If we don’t guide re-appropriation, who will? Using language pejoratively shouldn’t be taken lightly, as it does a lot of damage. With the stereotypical idea of ‘slut’ comes the mindset that such a person is less deserving of respect, and in this instance, a safe environment. Of course there are people who will hold on to the word, because it’s hard to unlearn years of societal training. But it’s been proven with words like ‘queer’ and ‘fag’ that if you work hard enough, you can take a word and redirect its purpose. I may be naive, but I find it hard to believe that a cause that became 2000-strong within 4 weeks would actually hinder our mission. If you just look at all the intelligent and considered conversations on our Facebook page, you can see that people are determined to spread the word and help educate those who need it. But there is a catch, as we’ve discovered: this education is certainly easier when someone is open to hearing what we have to say. We know it’s not going to happen overnight, as we’re certainly not the first people to take up a heartfelt cause against sexual violence. But we’re willing to try our damnedest.
What would the ideal response from the police be when you arrive at their headquarters on April 3rd?
Although some people think that our mission is to vilify the Toronto Police and ask for the offending officer’s head on a plate, that’s definitely not the case, and wouldn’t help anybody. What we want is an open discourse with our Protective Services so we can discuss retraining against slut-shaming and sexual profiling, and we want certain aspects of that training to completely change direction: to move the onus away from someone who does not want to be victimized, and onto those who intend to victimize. As Hilary Beaumont so eloquently said ‘Society teaches don’t get raped, rather than don’t rape.’ This needs to change.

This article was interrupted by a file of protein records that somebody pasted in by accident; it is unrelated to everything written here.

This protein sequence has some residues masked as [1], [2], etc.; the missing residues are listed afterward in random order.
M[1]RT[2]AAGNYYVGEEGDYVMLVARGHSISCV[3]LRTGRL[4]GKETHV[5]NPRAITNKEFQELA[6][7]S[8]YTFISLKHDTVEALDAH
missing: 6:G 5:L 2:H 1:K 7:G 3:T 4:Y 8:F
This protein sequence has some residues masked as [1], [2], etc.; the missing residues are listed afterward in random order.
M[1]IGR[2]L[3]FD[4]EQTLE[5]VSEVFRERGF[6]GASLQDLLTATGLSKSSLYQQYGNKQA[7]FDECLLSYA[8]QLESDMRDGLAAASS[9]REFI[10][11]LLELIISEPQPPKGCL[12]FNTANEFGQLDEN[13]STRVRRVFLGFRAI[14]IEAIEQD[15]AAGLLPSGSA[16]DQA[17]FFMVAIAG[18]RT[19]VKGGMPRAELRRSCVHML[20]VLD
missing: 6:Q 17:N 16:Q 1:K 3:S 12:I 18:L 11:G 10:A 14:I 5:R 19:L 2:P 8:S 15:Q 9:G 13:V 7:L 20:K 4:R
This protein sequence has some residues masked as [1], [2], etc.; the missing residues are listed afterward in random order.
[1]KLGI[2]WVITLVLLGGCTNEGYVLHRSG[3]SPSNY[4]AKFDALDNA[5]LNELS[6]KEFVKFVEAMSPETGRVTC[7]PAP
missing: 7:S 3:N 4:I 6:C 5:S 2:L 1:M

We’ve actually sent an invitation to Bill Blair to speak at the event once we land at Police HQ. We hope he accepts.
Do you see this as a potentially annual event?
Initially we thought not, as it was really a response to one event that moved us into action. But the attention we’ve been getting is fantastic, so who knows what the future holds for SlutWalk. There are already Satellite SlutWalks happening and in planning, so it’s great that others are motivated to keep the word spreading.
How many people are you hoping will participate?
Funnily enough, when we first started up, we had planned to be happy with 50. But because we’ve touched so many people and sparked so many conversations around the city and now around the world, it would be great if all 1217 people who have so far RSVP’d to our Facebook event actually showed up. Strength in numbers.
Speaking of numbers: